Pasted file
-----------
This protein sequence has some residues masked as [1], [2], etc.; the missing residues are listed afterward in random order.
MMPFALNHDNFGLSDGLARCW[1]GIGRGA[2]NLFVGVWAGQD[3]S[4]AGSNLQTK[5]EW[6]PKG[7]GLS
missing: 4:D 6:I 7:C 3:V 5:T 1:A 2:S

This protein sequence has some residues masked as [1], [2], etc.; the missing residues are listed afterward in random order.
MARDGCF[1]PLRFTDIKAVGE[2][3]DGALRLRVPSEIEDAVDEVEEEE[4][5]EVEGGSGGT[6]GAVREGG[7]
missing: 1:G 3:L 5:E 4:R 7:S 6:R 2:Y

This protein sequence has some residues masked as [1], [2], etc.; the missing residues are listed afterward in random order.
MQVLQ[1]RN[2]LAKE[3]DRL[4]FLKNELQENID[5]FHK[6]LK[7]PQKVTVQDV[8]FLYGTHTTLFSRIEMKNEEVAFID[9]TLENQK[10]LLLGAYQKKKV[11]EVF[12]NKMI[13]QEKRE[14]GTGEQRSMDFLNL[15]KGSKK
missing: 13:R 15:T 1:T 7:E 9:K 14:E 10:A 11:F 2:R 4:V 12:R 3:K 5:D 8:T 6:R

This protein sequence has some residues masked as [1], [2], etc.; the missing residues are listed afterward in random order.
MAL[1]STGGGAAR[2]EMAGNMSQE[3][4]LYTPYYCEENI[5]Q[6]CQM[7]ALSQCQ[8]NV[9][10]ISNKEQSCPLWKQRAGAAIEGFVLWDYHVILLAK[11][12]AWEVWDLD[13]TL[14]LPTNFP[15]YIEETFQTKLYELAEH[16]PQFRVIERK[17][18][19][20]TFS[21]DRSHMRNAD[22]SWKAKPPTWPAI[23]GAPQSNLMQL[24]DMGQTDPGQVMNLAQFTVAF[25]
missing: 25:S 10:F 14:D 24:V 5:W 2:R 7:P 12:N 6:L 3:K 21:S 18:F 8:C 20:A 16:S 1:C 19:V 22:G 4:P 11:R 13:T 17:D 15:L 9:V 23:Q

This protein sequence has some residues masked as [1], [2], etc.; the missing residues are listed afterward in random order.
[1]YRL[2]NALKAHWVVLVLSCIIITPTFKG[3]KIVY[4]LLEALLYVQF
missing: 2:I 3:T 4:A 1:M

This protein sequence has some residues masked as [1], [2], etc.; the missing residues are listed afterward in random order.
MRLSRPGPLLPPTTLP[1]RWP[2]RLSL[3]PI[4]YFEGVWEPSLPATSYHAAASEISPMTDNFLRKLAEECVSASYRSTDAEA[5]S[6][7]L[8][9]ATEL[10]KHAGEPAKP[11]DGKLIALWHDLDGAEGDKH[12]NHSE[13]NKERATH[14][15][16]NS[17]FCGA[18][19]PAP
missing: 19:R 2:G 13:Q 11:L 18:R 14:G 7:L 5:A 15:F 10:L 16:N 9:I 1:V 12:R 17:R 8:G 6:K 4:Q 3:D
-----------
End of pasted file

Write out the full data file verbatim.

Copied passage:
This protein sequence has some residues masked as [1], [2], etc.; the missing residues are listed afterward in random order.
MMPFALNHDNFGLSDGLARCW[1]GIGRGA[2]NLFVGVWAGQD[3]S[4]AGSNLQTK[5]EW[6]PKG[7]GLS
missing: 4:D 6:I 7:C 3:V 5:T 1:A 2:S

This protein sequence has some residues masked as [1], [2], etc.; the missing residues are listed afterward in random order.
MARDGCF[1]PLRFTDIKAVGE[2][3]DGALRLRVPSEIEDAVDEVEEEE[4][5]EVEGGSGGT[6]GAVREGG[7]
missing: 1:G 3:L 5:E 4:R 7:S 6:R 2:Y

This protein sequence has some residues masked as [1], [2], etc.; the missing residues are listed afterward in random order.
MQVLQ[1]RN[2]LAKE[3]DRL[4]FLKNELQENID[5]FHK[6]LK[7]PQKVTVQDV[8]FLYGTHTTLFSRIEMKNEEVAFID[9]TLENQK[10]LLLGAYQKKKV[11]EVF[12]NKMI[13]QEKRE[14]GTGEQRSMDFLNL[15]KGSKK
missing: 13:R 15:T 1:T 7:E 9:K 14:E 10:A 11:F 2:R 4:V 12:R 3:K 5:D 8:T 6:R

This protein sequence has some residues masked as [1], [2], etc.; the missing residues are listed afterward in random order.
MAL[1]STGGGAAR[2]EMAGNMSQE[3][4]LYTPYYCEENI[5]Q[6]CQM[7]ALSQCQ[8]NV[9][10]ISNKEQSCPLWKQRAGAAIEGFVLWDYHVILLAK[11][12]AWEVWDLD[13]TL[14]LPTNFP[15]YIEETFQTKLYELAEH[16]PQFRVIERK[17][18][19][20]TFS[21]DRSHMRNAD[22]SWKAKPPTWPAI[23]GAPQSNLMQL[24]DMGQTDPGQVMNLAQFTVAF[25]
missing: 25:S 10:F 14:D 24:V 5:W 2:R 7:P 12:N 6:L 3:K 21:S 18:F 8:C 20:A 16:S 1:C 19:V 22:G 4:P 11:R 13:T 17:D 15:L 9:V 23:Q

This protein sequence has some residues masked as [1], [2], etc.; the missing residues are listed afterward in random order.
[1]YRL[2]NALKAHWVVLVLSCIIITPTFKG[3]KIVY[4]LLEALLYVQF
missing: 2:I 3:T 4:A 1:M

This protein sequence has some residues masked as [1], [2], etc.; the missing residues are listed afterward in random order.
MRLSRPGPLLPPTTLP[1]RWP[2]RLSL[3]PI[4]YFEGVWEPSLPATSYHAAASEISPMTDNFLRKLAEECVSASYRSTDAEA[5]S[6][7]L[8][9]ATEL[10]KHAGEPAKP[11]DGKLIALWHDLDGAEGDKH[12]NHSE[13]NKERATH[14][15][16]NS[17]FCGA[18][19]PAP
missing: 19:R 2:G 13:Q 11:L 18:R 14:G 7:L 5:A 15:F 10:L 16:N 9:I 1:V 12:R 17:R 8:G 6:K 4:Q 3:D